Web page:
New Delhi chief rides subway to take office
DELHI'S new chief minister Arvind Kejriwal took the metro to his inauguration on Saturday, where he was sworn in before tens of thousands.
He went straight to work after that, calling two Cabinet meetings and working for six hours, India papers that breathlessly track his every move reported.
Yesterday, having already received feedback from more than 150 people, he asked for 10 days to set up a system to address the grievances of the people of Delhi, NDTV said.
The day before, two hours after he took his oath, he transferred nine senior bureaucrats, met the police commissioner and other senior officials, and announced the six members of his Cabinet.
"He's a simple man, a workaholic. He rises at 4.30 and goes on until 11.30 at night," Mayank Gandhi, a new minister, told NDTV news channel.
Earlier on Saturday, he vowed to arrest anyone in his government, from police officer to bureaucrat, who demanded a bribe.
"Within two days, I will announce a phone number, and if anybody asks for a bribe, please complain by that phone number and that person will be arrested red-handed," Delhi's youngest chief minister, 45, said shortly after taking the oath of office.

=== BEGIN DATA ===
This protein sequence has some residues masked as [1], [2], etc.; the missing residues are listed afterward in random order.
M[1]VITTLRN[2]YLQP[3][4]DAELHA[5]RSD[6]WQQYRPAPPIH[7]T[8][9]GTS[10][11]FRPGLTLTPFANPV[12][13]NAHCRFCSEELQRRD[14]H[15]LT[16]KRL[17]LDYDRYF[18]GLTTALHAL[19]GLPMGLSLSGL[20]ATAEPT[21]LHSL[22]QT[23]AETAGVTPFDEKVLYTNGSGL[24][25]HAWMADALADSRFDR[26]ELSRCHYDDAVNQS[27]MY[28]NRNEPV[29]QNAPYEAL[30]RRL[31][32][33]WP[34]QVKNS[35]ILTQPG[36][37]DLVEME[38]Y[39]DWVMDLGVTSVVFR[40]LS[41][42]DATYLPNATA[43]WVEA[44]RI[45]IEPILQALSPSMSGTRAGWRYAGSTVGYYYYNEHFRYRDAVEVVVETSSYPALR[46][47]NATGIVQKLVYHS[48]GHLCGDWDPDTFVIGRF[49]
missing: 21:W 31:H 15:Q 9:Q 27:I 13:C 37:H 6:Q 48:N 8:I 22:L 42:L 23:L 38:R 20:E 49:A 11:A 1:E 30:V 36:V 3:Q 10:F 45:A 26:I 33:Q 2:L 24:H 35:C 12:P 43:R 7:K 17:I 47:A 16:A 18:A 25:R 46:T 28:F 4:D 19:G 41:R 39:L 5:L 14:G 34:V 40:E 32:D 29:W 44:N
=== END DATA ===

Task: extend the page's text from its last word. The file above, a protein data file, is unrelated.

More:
Mr Kejriwal, a former tax commissioner, travelled to Saturday's ceremony by subway, eschewing the vast motorcades of his predecessors. He has vowed to do away with Delhi's culture of privileges for the powerful.
In contrast with past chief ministers whose swearing-in ceremonies were held at the state assembly among small, select audiences of the powerful, he took the oath of office in Ramlila Maidan, an open area where he participated in mass anti-corruption protests several years before.
A spokesman for his party said the police had estimated the crowd at 100,000.
Mr Kejriwal announced this week that he would not travel in one of the cars with flashing lights that allow high-ranking officials to zip through Delhi's oppressive traffic.
He also said he would not accept a security detail or live in one of the sumptuous houses at New Delhi's core that India's elite have occupied since the British abandoned them in 1947.
Amid growing public anger over India's widespread corruption, Mr Kejriwal last year formed the Aam Aadmi, or Common Man, Party, which shocked India's two largest and most solidly established parties this month by winning 28 of the 70 seats in Delhi's state assembly.
He became the state's leader after the Indian National Congress Party, which won eight seats, agreed to support him.
He will be a force to be reckoned with as he promised to expand his movement across the country.